People running for political office don’t normally promise to raise taxes, but the proposal now being pushed by Council President Brandon Scott, the Democratic nominee for Baltimore mayor, has broad appeal — and for good reason. This week, he introduced legislation that would impose a hefty 30% tax on electronic cigarettes, vape pens and similar devices, which is the exact same rate that Montgomery County has charged since it became one of the first jurisdictions in the nation to impose a tax on vaping products in 2015. Prior to the pandemic, Montgomery County collected about $150,000 a month from the tax; this year it has been closer to $100,000, according to the county’s financial records.
So what might Baltimore collect? Given that Montgomery County is about 80% larger than Baltimore and its average household income about 80% higher, presumably much less. Surely no more than $1 million per year. But given the impact of COVID-19 and the threat of shrinking tax revenues on vital programs such as K-12 public education, public health and other safety net programs, this could prove exceedingly useful. Raising taxes during an economic downturn is far from ideal, but sin taxes that discourage unhealthy behavior? That’s a different story. It won’t put JUUL Labs — nor even the mom-and-pop stores that sell vaping pens — out of business, but it might keep teacher’s aides or firefighters on the job while discouraging a harmful behavior.
Yet there’s another issue here that ought to be a priority for Mr. Scott and the City Council: how best to keep e-cigarettes out of the hands of young people. E-cigarettes are not the “safe” habit that manufacturers would want you to believe. What they represent is an efficient way to deliver nicotine through vapor using these battery-powered devices rather than by smoking. And while there are some potential benefits to certain individuals (adults seeking to curtail smoking, for example), vaping has also been linked to a variety of adverse health outcomes including, most recently, an increased susceptibility to catching the coronavirus (just as smokers face).
While the impact on minors is still a matter being studied closely by researchers, there is enough known to be deeply troubled by this apparent epidemic of vaping-related lung illness. The American Medical Association has long argued for more restrictions on vaping nationwide, the U.S. Food and Drug Administration banned certain fruit- and mint-flavored e-cigarette cartridges that are popular with children earlier this year, and a proposal to prohibit menthol flavored vaping products is expected before the Maryland General Assembly in January. State lawmakers already approved a tax on vaping devices and liquids as part of a broad tobacco tax legislation that would have raised cigarette prices $1.75 per pack, but the measure was vetoed by Gov. Larry Hogan. Mr. Hogan insisted that the economic downturn wrought by COVID-19 was no time to raise taxes of any kind given the already heavy burden on consumers and business owners.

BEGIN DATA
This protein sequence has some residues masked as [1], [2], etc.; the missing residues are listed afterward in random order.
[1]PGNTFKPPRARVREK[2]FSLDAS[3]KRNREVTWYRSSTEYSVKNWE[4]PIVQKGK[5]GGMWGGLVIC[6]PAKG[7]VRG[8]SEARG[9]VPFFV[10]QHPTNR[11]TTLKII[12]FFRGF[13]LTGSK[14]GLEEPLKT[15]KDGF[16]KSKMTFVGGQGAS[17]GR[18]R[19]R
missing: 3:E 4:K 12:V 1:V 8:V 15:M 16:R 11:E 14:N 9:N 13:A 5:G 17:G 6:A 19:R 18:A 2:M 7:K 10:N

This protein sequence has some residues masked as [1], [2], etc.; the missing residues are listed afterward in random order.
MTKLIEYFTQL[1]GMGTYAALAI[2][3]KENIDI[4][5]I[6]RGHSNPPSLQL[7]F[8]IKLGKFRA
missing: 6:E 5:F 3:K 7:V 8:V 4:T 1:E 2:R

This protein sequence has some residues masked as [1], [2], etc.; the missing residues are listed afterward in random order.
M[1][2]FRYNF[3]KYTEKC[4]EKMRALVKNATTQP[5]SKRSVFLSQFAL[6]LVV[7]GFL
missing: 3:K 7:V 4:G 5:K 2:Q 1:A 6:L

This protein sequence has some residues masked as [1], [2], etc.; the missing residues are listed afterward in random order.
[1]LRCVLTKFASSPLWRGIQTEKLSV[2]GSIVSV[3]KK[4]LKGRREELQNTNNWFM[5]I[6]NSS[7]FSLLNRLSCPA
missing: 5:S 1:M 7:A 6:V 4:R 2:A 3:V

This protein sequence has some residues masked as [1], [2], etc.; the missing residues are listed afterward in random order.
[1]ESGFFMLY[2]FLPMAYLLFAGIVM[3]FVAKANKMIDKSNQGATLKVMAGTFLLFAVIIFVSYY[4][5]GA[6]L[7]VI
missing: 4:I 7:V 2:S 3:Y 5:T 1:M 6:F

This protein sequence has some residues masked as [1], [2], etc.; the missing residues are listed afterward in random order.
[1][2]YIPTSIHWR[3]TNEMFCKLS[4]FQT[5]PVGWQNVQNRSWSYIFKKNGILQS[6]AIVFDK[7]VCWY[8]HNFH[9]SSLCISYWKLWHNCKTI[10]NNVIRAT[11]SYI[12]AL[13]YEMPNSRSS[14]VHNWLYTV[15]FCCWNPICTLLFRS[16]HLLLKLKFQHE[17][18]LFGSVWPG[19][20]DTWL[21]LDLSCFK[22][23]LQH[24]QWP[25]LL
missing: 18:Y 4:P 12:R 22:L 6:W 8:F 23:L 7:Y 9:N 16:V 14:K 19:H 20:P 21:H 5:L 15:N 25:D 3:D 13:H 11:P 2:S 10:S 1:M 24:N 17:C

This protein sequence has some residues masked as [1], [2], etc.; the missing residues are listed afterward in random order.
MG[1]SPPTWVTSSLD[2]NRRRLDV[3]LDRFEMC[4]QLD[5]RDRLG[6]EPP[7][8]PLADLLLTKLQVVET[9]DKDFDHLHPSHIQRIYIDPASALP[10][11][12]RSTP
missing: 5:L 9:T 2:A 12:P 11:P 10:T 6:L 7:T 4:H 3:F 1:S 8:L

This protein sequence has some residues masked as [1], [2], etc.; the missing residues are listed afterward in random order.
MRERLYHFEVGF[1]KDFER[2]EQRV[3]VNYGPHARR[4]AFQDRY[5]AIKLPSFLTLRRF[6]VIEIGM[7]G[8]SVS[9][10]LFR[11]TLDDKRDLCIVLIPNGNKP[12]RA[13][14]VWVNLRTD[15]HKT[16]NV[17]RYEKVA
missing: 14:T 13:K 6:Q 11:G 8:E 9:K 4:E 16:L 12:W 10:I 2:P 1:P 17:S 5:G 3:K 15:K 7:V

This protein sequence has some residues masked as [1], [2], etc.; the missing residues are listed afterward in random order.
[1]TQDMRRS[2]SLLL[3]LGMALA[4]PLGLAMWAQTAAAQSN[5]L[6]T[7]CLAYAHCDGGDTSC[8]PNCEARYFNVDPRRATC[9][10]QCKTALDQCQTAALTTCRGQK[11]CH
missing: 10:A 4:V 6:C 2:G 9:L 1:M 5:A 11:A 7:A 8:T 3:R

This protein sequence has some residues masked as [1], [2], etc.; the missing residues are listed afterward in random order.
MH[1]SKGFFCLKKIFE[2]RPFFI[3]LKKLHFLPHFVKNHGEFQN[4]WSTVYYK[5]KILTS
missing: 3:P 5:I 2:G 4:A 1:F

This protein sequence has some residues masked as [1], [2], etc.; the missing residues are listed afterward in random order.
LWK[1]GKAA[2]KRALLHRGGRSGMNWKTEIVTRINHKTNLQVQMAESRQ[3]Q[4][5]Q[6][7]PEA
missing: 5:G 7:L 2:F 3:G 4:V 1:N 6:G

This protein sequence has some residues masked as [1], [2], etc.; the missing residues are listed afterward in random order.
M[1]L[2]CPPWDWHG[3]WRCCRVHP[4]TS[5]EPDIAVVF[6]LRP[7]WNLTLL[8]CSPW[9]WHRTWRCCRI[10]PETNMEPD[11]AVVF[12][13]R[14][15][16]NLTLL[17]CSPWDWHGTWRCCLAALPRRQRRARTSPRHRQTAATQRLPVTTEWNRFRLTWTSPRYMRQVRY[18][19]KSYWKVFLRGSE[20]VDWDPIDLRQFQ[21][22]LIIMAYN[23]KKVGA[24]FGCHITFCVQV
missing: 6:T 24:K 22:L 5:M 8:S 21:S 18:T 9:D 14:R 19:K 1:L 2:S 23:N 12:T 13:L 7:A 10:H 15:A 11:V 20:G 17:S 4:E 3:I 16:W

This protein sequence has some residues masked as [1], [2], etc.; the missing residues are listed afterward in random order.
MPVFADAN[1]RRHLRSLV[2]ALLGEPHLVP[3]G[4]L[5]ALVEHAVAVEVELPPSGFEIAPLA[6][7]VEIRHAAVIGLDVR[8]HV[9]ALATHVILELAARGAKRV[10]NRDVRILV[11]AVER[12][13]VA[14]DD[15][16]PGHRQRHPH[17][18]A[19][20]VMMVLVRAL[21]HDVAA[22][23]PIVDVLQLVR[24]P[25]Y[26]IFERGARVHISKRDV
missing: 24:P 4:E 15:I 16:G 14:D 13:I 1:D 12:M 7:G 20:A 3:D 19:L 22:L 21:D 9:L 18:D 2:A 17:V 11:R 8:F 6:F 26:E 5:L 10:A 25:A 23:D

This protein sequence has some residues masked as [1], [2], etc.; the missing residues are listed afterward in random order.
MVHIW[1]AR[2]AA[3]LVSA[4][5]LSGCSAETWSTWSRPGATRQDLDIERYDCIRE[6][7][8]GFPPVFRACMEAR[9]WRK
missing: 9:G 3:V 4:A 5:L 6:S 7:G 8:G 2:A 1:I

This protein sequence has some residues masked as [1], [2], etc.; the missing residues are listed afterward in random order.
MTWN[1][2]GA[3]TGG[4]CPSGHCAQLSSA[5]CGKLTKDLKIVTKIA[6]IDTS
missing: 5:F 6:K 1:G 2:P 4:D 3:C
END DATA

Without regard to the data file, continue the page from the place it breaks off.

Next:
You know what else is a heavy burden? Addiction, serious illness and premature death. We doubt that charging more for a vaping pen — $30 instead of $23, for example — is destined to wipe out the neighborhood convenience store. Nor will it keep the city government in full-service mode, of course. But what might be its actual impact? It might discourage a young person, someone who has never developed a nicotine habit, from investing in this potentially destructive device. Just as higher cigarette prices have weaned some teens from smoking, higher vaping costs may do the same. And, by the way, yes, we are aware that it’s already illegal for someone under the age of 21 to buy an e-cigarette (or any tobacco product) in Maryland, yet it still seems to happen.
That’s why looking at Mr. Scott’s proposal as a tax increase probably isn’t the correct perspective. It’s a potential public health measure. And just like any other public health proposal, it will need to be vetted closely. What would be the impact on consumer use? How does it fit with the state legislature’s approach to tobacco taxes (particularly given the prospect of a veto override)? Will it have an adverse side effect of discouraging adult smokers from switching to e-cigarettes? The revenue is of far less consequence. Montgomery County’s economy continued just fine after it adopted a similar tax five years ago. This may not be the most urgent health threat facing a city with as much gun violence as Baltimore, but that does not mean the lives seriously harmed by vaping (the Centers for Disease Control and Prevention has reported at least one related lung injury death in every state and more than 50 hospitalizations in Maryland) are to be ignored.
The Baltimore Sun editorial board — made up of Opinion Editor Tricia Bishop, Deputy Editor Andrea K. McDaniels and writer Peter Jensen — offers opinions and analysis on news and issues relevant to readers. It is separate from the newsroom.